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A Schubert Symphony Cycle to Savor - Jan Willem de Vriend

12-10-2021 | By Rushton Paul | Issue 118

Jan Willem de Vriend and the Residentie Orkest The Hague give us a symphony cycle to savor, the symphonies of Franz Schubert in glorious high resolution audio. This is a great cycle of the complete symphonies, with one more volume to come. Highly recommended.

Schubert, The Complete Symphonies, Volumes 1-3, Jan Willem de Vriend, Residentie Orkest The Hague. Challenge Classics | Northstar Recording 2018, 2019, 2020 (DXD) HERE

With the release of Volume 3 in his cycle of the complete symphonies of Franz Schubert, de Vriend continues to deliver solidly on the promise so evident from Volume 1, released in 2018. We are now missing only the Symphonies 5 and 6, which I hope we will see before long to complete the cycle.

All of these symphonies are delivered with great style, alert liveliness, and excellent ensemble by de Vriend and the Residentie Orkest.

I love the lightness and liveliness that imbues their performance of Symphony No. 1—it so perfectly meets my expectations of what this symphony is about. To a great extent, I enjoy the first symphony most of all of Schubert's symphonies. There is something just exactly right that Schubert captures within it. And, it's fun. And de Vriend and company present all of this in the most enjoyable manner.

Symphony No. 3 follows No. 1 in Volume 2 of the cycle. I was recently relistening and allowed the third to roll along right behind the conclusion to the first, and I was struck by the perfectly natural fit of the two symphonies and the performances here. Oh, the music is different, of course. But the playing style, the energy, the humor, the sound field of the recording, are as one, all of a single fabric. The consistency is most satisfying.

Jan Willem de Vriend and Residentie Orkest The Hague, recording session for the Schumann symphonies.

As I relisten to this album, what I am struck by is how well suited the sound of this orchestra is to the music of Schubert. It is a large orchestra, but it's sound is light, lively, lithe, full of grace and energy. Their playing is buoyant, uplifting. This is the Classical Schubert of 1812-1815, the Schubert who admired Mozart and Haydn. There is no ponderous self-importance weighing down upon us under the hand of maestro de Vriend.

But in this same Volume 2, de Vriend and Residentie Orkest include the first two movements of Symphony No. 8, the Unfinished Symphony, begun in 1822. It is with this work that we hear true weight and a full-throated roar of an orchestra of the Romantic tradition. It blows in as if from another planet. Clearly, de Vriend and Residentie Orkest are fully capable of presenting the full range of Schubert's expression over his all too brief composing career.

So, if you are looking for just a single volume from this cycle to sample, I suggest Volume 2 as a good starting point.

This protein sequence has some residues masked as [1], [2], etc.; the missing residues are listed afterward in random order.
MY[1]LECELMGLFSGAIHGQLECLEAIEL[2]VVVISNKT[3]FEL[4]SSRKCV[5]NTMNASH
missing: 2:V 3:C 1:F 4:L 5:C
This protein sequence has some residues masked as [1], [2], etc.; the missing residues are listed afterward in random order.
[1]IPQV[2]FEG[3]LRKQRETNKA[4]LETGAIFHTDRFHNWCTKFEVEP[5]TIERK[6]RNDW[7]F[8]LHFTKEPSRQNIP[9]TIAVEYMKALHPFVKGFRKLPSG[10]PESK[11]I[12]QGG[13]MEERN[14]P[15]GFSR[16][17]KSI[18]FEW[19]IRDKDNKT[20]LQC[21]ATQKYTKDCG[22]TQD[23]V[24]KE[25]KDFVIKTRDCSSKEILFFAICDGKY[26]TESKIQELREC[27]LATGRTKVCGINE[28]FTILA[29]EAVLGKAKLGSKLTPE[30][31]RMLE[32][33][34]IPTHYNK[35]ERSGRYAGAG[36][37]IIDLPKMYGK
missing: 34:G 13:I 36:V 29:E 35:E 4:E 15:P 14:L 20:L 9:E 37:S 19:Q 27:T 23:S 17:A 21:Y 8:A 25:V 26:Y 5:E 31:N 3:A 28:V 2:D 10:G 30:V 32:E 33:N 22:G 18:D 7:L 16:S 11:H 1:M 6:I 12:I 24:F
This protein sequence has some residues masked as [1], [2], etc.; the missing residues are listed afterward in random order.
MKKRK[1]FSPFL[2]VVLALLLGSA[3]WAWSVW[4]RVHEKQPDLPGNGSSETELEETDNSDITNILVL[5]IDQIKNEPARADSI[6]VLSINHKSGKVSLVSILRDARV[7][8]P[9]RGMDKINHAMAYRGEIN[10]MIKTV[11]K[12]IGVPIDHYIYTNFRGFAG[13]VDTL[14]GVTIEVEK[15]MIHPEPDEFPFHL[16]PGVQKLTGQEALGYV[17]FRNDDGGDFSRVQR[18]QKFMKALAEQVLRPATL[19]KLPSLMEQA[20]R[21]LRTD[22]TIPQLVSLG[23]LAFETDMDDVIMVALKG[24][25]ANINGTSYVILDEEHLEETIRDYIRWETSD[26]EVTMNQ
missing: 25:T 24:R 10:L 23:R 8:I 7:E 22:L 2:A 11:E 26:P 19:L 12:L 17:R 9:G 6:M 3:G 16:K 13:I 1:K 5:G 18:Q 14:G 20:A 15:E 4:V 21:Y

Volume 1 contains Symphonies 2 and 4 in shapely, engaging performances. Well recorded and performed with a good deal of panache and certainly no fussiness.

Volume 3 contains the mighty Symphony No. 9, "The Great," in a powerful, very direct performance, while still retaining that lithe flexibility that is so evident in performances of the earlier symphonies.

In all three volumes, de Vriend has been consistent in shaping the Residentie Orkest's presentation of Schubert: a large orchestra with modern instruments, performing with minimal vibrato and a sinewy lithe energy as they virtually dance with the melodies in these symphonies.

Independent producer and recording engineer Bert van der Wolf, in his studio. Photo by Brendon Heinst.

I'm listening to the 24-352.8 DXD downloads of these albums. This is the original format in which they were recorded for Challenge Classics by Bert van der Wolf of Northstar Recording.

As I've noted in some earlier articles, Bert reserves the rights to sell through his own website the highest resolution file from any of the recordings he makes. So, while you can purchase the Challenge Classic renders, nothing exceeds the sonic bliss of listening to these edit masters in the original recorded format. HERE

Bert van der Wolf is one of the several outstanding recording engineers working today whose work I regularly follow. What I love about his recordings is his ability to capture both the live acoustical space in which the artists are performing and create an exceptionally natural and aurally realistic replica of that performance. His are recordings with which I can easily suspend my disbelief and fall completely into the musical event.

I look forward to sharing comments on more of Bert's recordings. Whether of full orchestra or small ensemble, or a single performer, they are indeed very special. Here are some samples to come:

Images courtesy of Bert van der Wolf and Northstar Recording.